Payment Protection – What’s All The Fuss?


You’ll have noticed a lot of commentary in the UK media over the problems with Payment Protection Insurance. We believe the problem isn’t so much what insurance does but how it’s sold.

Payment Protection Insurance protects borrowers from being unable to pay their debts due to income loss, illness, or accident. Although the basic concept of insurance is sound, it is difficult to prove a claim. You won’t be eligible to claim if you aren’t able to work or if your back pain was the result of your injury. Only 4% of policyholders file a claim, and one in six claims is rejected.

The worst part is that some people have been pushed by lenders to buy Payment Protection Insurance. This could be because their employer will continue paying them if they are ill, or because they have other types insurance that offer similar benefits. Or because the nature of their job would make it impossible for them to claim. According to Defaqto, the financial researcher, 66% of online credit card companies, and 30% of loan providers, fail to disclose the terms and conditions of the insurance before you sign up. These terms and conditions will tell you if you can claim.

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FSA’s Mystery Shopper Investigation into Payment Protection Insurance was published a few months back. The investigation found that nearly half of the lenders who shopped failed the customers to fully explain the exclusions and ensure that the insurance was appropriate for them. Although the investigation did not conclude that lenders were selling PPI compulsorily, it did reveal that it was often added to loan quotes without explaining that it was optional.

We find it even more concerning that many lenders don’t disclose the total cost of insurance. Many times, the total cost of insurance (for the entire loan period) was added to the loan as an upfront lump sum rather than being paid monthly as a premium. The borrower can’t cancel insurance coverage without repaying the entire loan. Interest is also charged on the premium.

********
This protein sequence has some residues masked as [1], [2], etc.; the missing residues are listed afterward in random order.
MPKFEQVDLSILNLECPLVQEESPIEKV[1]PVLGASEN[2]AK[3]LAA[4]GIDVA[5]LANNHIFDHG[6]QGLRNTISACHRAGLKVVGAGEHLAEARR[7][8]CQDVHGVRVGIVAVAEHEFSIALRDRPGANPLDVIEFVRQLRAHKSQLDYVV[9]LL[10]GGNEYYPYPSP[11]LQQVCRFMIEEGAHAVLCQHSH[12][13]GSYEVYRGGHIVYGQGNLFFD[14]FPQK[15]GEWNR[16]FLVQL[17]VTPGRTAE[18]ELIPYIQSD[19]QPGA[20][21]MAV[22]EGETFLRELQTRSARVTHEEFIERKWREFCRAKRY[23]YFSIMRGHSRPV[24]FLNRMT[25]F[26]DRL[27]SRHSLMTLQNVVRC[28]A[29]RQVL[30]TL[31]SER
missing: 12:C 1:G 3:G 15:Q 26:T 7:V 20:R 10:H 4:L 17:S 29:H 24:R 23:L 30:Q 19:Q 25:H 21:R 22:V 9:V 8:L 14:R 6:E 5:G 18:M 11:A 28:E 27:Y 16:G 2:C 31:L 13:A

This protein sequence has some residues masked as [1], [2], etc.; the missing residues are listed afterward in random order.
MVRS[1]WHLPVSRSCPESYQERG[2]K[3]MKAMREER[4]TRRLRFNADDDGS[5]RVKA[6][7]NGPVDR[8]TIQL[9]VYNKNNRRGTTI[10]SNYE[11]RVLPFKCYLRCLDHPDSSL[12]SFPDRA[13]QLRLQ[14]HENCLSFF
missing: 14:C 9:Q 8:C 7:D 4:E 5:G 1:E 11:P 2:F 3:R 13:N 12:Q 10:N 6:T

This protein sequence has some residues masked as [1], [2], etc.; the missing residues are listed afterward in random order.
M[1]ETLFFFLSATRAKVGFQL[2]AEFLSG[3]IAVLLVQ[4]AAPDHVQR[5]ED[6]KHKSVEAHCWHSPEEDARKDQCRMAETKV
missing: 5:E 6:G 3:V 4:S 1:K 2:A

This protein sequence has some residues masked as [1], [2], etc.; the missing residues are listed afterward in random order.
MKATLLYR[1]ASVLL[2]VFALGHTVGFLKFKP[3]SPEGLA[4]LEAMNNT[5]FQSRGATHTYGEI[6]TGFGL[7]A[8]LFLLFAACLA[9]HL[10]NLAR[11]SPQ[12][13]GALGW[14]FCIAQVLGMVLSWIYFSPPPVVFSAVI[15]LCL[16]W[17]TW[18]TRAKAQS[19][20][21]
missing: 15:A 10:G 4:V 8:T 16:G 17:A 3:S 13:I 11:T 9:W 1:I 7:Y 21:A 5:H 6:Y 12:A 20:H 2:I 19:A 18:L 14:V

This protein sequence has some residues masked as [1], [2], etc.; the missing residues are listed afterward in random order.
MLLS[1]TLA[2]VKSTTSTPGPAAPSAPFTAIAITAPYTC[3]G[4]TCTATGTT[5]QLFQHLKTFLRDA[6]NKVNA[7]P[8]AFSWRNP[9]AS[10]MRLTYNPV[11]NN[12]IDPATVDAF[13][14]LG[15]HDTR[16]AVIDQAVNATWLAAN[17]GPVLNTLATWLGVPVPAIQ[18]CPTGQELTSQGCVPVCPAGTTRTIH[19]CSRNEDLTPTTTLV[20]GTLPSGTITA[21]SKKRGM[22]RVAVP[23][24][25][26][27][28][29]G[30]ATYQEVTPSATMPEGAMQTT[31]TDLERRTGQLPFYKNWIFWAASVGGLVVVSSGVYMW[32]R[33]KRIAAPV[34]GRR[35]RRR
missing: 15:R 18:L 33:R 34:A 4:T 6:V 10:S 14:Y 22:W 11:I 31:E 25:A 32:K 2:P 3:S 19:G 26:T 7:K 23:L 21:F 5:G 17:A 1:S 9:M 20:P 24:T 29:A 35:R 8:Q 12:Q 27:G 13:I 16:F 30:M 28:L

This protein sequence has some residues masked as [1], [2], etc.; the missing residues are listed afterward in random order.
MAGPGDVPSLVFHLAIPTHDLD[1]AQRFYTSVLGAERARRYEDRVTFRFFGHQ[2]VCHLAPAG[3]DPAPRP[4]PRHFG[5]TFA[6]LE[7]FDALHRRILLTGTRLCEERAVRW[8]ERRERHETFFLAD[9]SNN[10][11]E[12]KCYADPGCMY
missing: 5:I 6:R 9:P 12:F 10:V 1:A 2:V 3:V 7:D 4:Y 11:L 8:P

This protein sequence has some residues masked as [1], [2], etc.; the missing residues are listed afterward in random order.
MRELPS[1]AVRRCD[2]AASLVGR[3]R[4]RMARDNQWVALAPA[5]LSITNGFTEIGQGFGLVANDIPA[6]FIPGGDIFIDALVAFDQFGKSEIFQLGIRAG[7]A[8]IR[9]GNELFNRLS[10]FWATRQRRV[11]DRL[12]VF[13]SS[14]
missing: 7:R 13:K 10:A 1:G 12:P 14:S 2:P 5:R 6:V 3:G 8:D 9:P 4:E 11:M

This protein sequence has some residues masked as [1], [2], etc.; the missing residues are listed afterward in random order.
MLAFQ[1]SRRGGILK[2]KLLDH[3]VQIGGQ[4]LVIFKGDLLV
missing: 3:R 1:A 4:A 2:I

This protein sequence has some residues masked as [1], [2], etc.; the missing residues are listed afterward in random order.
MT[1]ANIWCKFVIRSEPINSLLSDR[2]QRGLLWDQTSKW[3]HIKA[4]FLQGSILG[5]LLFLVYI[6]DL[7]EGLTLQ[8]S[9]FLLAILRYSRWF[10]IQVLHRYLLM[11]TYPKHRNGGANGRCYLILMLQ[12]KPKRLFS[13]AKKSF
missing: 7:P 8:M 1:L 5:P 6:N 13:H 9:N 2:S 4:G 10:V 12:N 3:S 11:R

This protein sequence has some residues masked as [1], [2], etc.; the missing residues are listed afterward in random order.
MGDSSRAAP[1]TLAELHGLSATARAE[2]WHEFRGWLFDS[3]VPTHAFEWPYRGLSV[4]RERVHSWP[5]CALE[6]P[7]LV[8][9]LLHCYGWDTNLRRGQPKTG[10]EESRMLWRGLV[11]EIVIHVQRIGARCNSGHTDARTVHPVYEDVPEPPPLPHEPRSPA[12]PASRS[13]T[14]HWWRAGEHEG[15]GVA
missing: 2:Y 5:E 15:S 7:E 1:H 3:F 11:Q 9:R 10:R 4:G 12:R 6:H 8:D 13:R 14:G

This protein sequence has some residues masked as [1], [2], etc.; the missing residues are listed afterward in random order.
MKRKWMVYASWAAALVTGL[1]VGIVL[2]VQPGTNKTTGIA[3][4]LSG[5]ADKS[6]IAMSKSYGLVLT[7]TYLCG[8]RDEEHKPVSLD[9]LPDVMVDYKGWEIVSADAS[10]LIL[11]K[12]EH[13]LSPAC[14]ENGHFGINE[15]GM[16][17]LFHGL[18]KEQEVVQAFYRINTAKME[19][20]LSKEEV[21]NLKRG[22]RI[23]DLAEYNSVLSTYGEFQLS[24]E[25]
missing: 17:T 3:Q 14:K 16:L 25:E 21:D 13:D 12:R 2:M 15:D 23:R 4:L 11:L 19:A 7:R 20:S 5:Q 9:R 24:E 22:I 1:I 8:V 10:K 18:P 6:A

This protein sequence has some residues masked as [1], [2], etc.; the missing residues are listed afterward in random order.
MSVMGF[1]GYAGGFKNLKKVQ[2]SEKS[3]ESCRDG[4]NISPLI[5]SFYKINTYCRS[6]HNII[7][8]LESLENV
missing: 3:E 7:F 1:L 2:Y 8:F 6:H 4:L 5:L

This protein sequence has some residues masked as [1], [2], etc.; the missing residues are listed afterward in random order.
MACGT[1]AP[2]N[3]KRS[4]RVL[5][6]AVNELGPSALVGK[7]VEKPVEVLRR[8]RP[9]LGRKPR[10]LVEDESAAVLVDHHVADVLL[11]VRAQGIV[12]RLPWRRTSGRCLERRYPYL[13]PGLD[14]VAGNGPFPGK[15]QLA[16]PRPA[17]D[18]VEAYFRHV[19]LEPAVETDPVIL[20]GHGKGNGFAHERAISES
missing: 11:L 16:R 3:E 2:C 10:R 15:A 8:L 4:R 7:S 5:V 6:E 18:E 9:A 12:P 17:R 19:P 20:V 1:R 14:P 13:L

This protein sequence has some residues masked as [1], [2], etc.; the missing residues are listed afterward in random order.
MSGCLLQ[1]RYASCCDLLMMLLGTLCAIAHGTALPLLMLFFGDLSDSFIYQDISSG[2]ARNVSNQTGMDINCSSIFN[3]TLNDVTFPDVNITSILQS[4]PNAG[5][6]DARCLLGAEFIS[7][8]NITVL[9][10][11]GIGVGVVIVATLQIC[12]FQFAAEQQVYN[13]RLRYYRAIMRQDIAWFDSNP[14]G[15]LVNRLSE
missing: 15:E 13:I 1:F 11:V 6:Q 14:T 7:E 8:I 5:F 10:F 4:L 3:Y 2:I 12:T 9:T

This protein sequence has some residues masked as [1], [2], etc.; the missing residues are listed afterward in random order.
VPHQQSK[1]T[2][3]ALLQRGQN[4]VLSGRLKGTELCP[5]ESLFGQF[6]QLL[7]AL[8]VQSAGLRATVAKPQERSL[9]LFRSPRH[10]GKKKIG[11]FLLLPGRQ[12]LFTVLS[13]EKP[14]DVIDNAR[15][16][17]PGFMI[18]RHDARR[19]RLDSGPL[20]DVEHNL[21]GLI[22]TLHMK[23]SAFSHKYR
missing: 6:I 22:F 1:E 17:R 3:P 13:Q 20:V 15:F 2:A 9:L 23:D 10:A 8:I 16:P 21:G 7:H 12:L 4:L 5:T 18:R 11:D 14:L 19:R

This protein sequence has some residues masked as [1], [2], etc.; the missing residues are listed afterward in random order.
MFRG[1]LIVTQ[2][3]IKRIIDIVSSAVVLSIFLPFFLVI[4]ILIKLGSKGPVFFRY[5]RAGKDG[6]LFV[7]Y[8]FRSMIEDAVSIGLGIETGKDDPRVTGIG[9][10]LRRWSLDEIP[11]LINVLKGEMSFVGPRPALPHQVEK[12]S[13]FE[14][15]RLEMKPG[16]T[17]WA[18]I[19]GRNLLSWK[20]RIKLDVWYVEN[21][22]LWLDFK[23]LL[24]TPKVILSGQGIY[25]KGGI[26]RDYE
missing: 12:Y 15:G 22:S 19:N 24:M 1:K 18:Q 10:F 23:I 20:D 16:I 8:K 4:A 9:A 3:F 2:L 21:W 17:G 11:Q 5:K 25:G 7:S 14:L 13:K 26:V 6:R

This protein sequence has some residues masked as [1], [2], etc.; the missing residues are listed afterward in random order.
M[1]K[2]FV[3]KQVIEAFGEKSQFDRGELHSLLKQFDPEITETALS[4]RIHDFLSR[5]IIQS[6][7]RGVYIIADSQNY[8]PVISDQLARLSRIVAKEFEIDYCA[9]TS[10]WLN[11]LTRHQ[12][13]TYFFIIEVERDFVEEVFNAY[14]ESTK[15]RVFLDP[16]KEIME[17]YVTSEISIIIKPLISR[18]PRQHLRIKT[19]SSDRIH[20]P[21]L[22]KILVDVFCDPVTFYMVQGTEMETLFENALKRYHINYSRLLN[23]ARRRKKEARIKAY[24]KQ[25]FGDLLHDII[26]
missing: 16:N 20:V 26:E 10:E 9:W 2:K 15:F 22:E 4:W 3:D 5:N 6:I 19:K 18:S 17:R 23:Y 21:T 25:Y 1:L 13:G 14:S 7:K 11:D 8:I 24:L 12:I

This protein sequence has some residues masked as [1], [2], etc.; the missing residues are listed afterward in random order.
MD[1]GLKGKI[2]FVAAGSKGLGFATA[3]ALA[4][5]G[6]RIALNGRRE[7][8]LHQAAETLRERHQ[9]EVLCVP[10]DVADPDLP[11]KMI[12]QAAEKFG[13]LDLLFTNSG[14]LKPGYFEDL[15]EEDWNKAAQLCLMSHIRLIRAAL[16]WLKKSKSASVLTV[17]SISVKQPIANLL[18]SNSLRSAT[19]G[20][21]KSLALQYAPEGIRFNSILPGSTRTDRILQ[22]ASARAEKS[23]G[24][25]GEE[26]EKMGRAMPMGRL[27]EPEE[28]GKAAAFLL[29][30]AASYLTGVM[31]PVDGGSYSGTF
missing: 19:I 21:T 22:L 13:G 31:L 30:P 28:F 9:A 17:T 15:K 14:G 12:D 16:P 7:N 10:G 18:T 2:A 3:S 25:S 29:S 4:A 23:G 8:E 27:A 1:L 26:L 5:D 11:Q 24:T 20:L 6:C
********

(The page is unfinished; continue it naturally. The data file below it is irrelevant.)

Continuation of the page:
After months of debate, the Financial Services Authority has finally shown its teeth. It has informed Banks, Building Societies, and other lenders that they may be required to stop selling Payment Protection Insurance along with loans and mortgages if their acts are not cleaned up.

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The FSA threatened to take “corrective action” if Payment Protection Insurance is not sold as intended in a confidential letter that was sent to the Council of Mortgage Lenders. This information was leaked to National Press. Further, the memo states that the FSA would prefer lenders to get their act together, but if that is not possible, it threatens to take action. Most likely, the FSA would direct that PPI sales must be done separately from the sale of a loan or credit facility. Lender profits will be affected by this directive as they made over PS1 BILLION in payments protection insurance profits last year.

Lenders have improved their ability to charge PPI over the years. A few months back, we found a bank on the high street that charged PS5,150 to cover a loan amount of PS16,000. The cost of insurance was added to the loan, bringing the total amount borrowed up to PS21.150. The insurance cost was added to the monthly payment of PS300. This resulted in a PS70 repayment. The lender did not tell the borrower that similar insurance could be purchased on the internet for approximately PS20 per month. Also, the insurance online was cancellable at anytime without penalty.

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Simon Burgess (Managing Director of British Insurance Ltd) stated that the average cost of a loan insured by big banks is PS30. If the policy is purchased separately online, this compares to between PS4 & PS6. This price comparison view is broadly supported by uSwitch, the price comparison service. It states that taking out PPI with banks may increase the insurance cost by almost 500%.

Is PPI a good idea? And how can you buy it the best?

If you are concerned about your ability to pay your mortgage or other debts if you are unable to work because of illness, accident, or unemployment, PPI might be a good option. You need to do some research first.

What is the maximum amount your employer will pay you if you are ill? Is it at your full salary? You might not require insurance if they are generous.

Are you covered by any other insurance?

You can then search the Internet for “payment insurance”. It’s almost certain that you will find it there at the cheapest price.

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For competitive premiums, always shop on the Internet.

Choose a policy that has a monthly premium.

Before you purchase online, make sure to read the policies’ conditions. You should also check the conditions to see if you can backdate the claim to the day you last worked. You should also review the conditions that you are allowed to file a claim. Is it possible to claim because of the nature of your job? Don’t buy if this is the case.

PPI is a good idea. But don’t rush to make a decision. You should ensure that the coverage is appropriate for you and that it’s a good value. You won’t regret following our advice. Then you can sleep peacefully at night.